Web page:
That Tweet started it all.
Before I knew it, a bevy of 12-year-old girls were shouting at me via Twitter; a unique society of musically impaired Mean Girls who lash out when they feel threatened.
Which is fine, I was laughing the whole time they were calling me “asshole” and telling me to “SHUT THE FUCK UP!” But I was also a little sad. By that, I mean I was young once, but I wasn’t stupid.
Well, I was stupid, but not unaware.
I liked bands like Slayer, and early Metallica. Groundbreakers. Those who lashed out against the system, not those who jumped on the bandwagon.
I also liked Mötley Crüe, and if you really study 1980s metal, you have to admit that when it came to popularity everyone copied them. Everyone. When they went glam for their second album, Theater of Pain, every mainstream band in existence went glam. Ozzy Osbourne wore glitter. KISS wore glitter. Bands like Cinderella and Britney Fox formed simply because of glitter.
When Mötley Crüe went to jeans and leather for their next album, Girls, Girls, Girls, suddenly even Bon Jovi stopped wearing sequins.
(And if any band deserves to wear sequins, it’s Bon Jovi.)
My point to all this isn’t to praise Mötley Crüe, it’s to point out that there are two ways of being an artist: leader, or follower. You can be popular no matter which path you take, but the former garners more respect than the latter.
So when it came to tween girls angry with me for taking a very small poop on their current band du jour—because let’s be honest, my slam was neither all that great nor all that vicious—I both laughed and sighed. They don’t understand that the reason they’re marketed to is because they’re so gullible. They don’t realize that “bands”—and I put that in quotes, as these “bands” are constructs put together by record companies or producers simply as a way of printing money—like One Direction already existed in the form of Backstreet Boys, and before them New Kids on the Block, and before them New Edition…
In terms of female “bands,” the same man behind Fifth Harmony, one Simon “I can wipe my ass with $100 bills I’m so rich” Cowell, already unleashed “Girl Power” on the world in the form of the Spice Girls. So to the teen who Tweeted me, “IT’S ABOUT FEMALE EMPOWERMENT, ASSHOLE!” no, no it’s not. It’s about marketing, and the powers above know you’ll buy into that nonsense. Thanks for proving them right.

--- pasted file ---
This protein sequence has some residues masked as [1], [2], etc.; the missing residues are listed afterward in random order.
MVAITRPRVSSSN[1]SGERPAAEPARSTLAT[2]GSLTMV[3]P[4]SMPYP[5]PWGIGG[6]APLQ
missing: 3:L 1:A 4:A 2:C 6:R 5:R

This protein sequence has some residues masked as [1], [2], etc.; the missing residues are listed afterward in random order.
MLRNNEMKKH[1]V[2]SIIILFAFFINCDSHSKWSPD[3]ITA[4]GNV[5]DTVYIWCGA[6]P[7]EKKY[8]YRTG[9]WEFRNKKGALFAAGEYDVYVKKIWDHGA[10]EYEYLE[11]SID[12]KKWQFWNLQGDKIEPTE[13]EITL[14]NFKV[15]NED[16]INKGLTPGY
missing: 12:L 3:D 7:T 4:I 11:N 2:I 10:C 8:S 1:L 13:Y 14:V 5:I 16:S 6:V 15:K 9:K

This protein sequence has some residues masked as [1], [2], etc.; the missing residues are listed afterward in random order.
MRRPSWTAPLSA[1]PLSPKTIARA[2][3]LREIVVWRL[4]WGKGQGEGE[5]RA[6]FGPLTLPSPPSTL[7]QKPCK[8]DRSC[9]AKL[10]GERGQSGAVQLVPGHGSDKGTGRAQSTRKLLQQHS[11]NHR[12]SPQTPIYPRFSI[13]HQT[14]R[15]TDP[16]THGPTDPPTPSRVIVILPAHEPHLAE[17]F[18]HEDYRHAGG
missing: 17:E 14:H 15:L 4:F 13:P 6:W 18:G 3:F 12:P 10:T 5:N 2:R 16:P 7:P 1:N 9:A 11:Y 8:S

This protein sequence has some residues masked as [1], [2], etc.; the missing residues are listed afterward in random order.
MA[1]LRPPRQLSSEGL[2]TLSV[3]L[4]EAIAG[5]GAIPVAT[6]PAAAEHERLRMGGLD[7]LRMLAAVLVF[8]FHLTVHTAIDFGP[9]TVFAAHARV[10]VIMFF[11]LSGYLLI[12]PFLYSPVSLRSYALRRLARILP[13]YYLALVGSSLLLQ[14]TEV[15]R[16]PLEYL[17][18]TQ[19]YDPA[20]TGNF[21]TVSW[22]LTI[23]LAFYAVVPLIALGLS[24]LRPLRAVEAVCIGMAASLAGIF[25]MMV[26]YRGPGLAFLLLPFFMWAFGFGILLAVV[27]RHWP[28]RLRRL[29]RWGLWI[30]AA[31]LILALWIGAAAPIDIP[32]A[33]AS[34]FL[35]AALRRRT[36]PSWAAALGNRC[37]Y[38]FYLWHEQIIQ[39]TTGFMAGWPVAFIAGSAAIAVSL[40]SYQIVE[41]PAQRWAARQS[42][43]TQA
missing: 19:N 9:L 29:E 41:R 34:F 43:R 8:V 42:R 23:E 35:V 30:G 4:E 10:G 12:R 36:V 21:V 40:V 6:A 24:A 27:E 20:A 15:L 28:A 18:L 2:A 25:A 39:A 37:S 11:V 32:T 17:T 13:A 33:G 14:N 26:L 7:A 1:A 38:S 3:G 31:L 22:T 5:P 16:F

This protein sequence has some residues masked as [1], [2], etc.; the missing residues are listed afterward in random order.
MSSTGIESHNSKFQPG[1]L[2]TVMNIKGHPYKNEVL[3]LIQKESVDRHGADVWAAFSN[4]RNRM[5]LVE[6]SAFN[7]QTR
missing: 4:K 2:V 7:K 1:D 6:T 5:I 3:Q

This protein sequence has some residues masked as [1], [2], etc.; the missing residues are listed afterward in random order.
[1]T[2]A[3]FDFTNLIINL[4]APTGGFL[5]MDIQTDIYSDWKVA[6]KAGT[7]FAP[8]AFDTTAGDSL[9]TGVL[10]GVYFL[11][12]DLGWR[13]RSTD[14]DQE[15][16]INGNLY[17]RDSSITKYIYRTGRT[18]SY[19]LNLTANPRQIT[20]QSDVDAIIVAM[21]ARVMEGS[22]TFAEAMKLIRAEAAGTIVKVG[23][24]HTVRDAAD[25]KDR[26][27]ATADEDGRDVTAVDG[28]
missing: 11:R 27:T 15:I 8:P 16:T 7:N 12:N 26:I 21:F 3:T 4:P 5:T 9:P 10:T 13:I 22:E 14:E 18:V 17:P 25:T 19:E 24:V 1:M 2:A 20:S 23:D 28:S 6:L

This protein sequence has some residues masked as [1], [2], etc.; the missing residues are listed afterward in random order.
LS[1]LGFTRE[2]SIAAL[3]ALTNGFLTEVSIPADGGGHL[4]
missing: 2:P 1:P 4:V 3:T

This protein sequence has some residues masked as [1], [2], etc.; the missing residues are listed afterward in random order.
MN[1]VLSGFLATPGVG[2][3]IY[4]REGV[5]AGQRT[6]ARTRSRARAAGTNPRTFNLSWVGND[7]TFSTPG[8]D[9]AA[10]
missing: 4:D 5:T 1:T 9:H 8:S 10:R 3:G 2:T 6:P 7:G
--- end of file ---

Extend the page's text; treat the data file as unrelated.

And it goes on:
What’s sad is it always works, because each generation “discovering” the band created just for them thinks what they’re seeing is special. They have no idea that their “band” was assembled, not created. These “bands” aren’t a group of people with similar musical tastes finding one another and unleashing their creativity upon the world. These bands are cookie-cutter, assembly line nonsense, with thousands of applicants trying out and having songs written for them, all in order to make money.
While there might be a certain singing “talent,” there’s no soul. They may have perfect pitch, but they won’t have a longing in them to tell a story the way Tom Waits—“ugliest voice, ‘EVAR!’”—does. Boy/girl “bands” are seeking fame; they aren’t burning to have something inside them heard. Record executives know there is a certain, very, very large segment of the population that doesn’t care about soul, talent, or storytelling, which is why these “bands” will never go away. What’s new is the fact the bands are now loved via online societies, and if you tread upon them even lightly the reaction is swift. They don’t understand the difference between a guilty pleasure (the Spice Girls, or even Fifth Harmony) and something worth getting worked up over.
Admittedly, if Twitter had been around when I was a teenager, I absolutely would have gotten into a flame-war with someone insulting Slayer. Sure, it’s what you do when you’re young and have no impulse control.
But I wouldn’t have ever defended Cinderella, or Britney Fox.
And I think that’s what makes me disappointed in the kids all fired up over my “attack” on their idols.
They should know better, but they don’t.
And that’s why we can’t have nice things.
Oh, look… I have a book!